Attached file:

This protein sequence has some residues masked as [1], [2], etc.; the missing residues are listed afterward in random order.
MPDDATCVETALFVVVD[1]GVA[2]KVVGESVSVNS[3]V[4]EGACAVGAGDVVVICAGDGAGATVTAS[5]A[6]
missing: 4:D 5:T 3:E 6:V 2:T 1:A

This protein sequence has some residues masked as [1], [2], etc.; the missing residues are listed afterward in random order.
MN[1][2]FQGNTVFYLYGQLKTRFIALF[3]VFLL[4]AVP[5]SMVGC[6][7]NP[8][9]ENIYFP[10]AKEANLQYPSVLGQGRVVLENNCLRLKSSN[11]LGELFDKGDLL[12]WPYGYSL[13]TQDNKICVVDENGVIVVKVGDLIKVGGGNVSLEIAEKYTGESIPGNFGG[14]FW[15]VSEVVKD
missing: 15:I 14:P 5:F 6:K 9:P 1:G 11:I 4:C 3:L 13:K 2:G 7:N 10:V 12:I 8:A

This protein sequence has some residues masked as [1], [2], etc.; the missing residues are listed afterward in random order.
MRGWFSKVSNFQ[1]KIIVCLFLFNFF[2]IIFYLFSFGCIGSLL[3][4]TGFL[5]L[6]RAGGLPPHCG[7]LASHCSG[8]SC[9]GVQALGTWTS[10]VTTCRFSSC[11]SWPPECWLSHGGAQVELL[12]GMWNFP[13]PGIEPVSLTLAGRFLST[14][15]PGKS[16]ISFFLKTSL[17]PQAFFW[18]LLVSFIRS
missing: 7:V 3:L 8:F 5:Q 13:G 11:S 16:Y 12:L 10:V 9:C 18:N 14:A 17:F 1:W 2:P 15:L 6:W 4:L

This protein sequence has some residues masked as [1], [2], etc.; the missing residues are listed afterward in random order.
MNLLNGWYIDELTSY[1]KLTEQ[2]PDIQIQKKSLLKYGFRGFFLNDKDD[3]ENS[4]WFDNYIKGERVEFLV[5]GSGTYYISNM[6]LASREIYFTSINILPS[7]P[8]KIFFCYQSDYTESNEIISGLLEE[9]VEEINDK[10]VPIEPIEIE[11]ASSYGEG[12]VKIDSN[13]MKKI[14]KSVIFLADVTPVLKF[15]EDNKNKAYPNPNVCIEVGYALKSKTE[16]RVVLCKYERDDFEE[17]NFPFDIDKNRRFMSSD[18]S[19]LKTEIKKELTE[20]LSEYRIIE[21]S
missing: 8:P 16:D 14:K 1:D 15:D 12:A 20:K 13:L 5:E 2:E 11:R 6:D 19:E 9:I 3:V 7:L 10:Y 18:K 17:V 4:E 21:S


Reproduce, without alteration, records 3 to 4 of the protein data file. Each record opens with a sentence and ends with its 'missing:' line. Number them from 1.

This protein sequence has some residues masked as [1], [2], etc.; the missing residues are listed afterward in random order.
MRGWFSKVSNFQ[1]KIIVCLFLFNFF[2]IIFYLFSFGCIGSLL[3][4]TGFL[5]L[6]RAGGLPPHCG[7]LASHCSG[8]SC[9]GVQALGTWTS[10]VTTCRFSSC[11]SWPPECWLSHGGAQVELL[12]GMWNFP[13]PGIEPVSLTLAGRFLST[14][15]PGKS[16]ISFFLKTSL[17]PQAFFW[18]LLVSFIRS
missing: 7:V 3:L 8:F 5:Q 13:G 11:S 16:Y 12:L 10:V 9:C 18:N 14:A 17:F 1:W 2:P 15:L 6:W 4:L

This protein sequence has some residues masked as [1], [2], etc.; the missing residues are listed afterward in random order.
MNLLNGWYIDELTSY[1]KLTEQ[2]PDIQIQKKSLLKYGFRGFFLNDKDD[3]ENS[4]WFDNYIKGERVEFLV[5]GSGTYYISNM[6]LASREIYFTSINILPS[7]P[8]KIFFCYQSDYTESNEIISGLLEE[9]VEEINDK[10]VPIEPIEIE[11]ASSYGEG[12]VKIDSN[13]MKKI[14]KSVIFLADVTPVLKF[15]EDNKNKAYPNPNVCIEVGYALKSKTE[16]RVVLCKYERDDFEE[17]NFPFDIDKNRRFMSSD[18]S[19]LKTEIKKELTE[20]LSEYRIIE[21]S
missing: 8:P 16:D 14:K 1:D 15:D 12:A 20:K 13:L 5:E 2:E 11:R 6:D 19:E 9:I 3:V 7:L 10:Y 18:K 17:V 4:E 21:S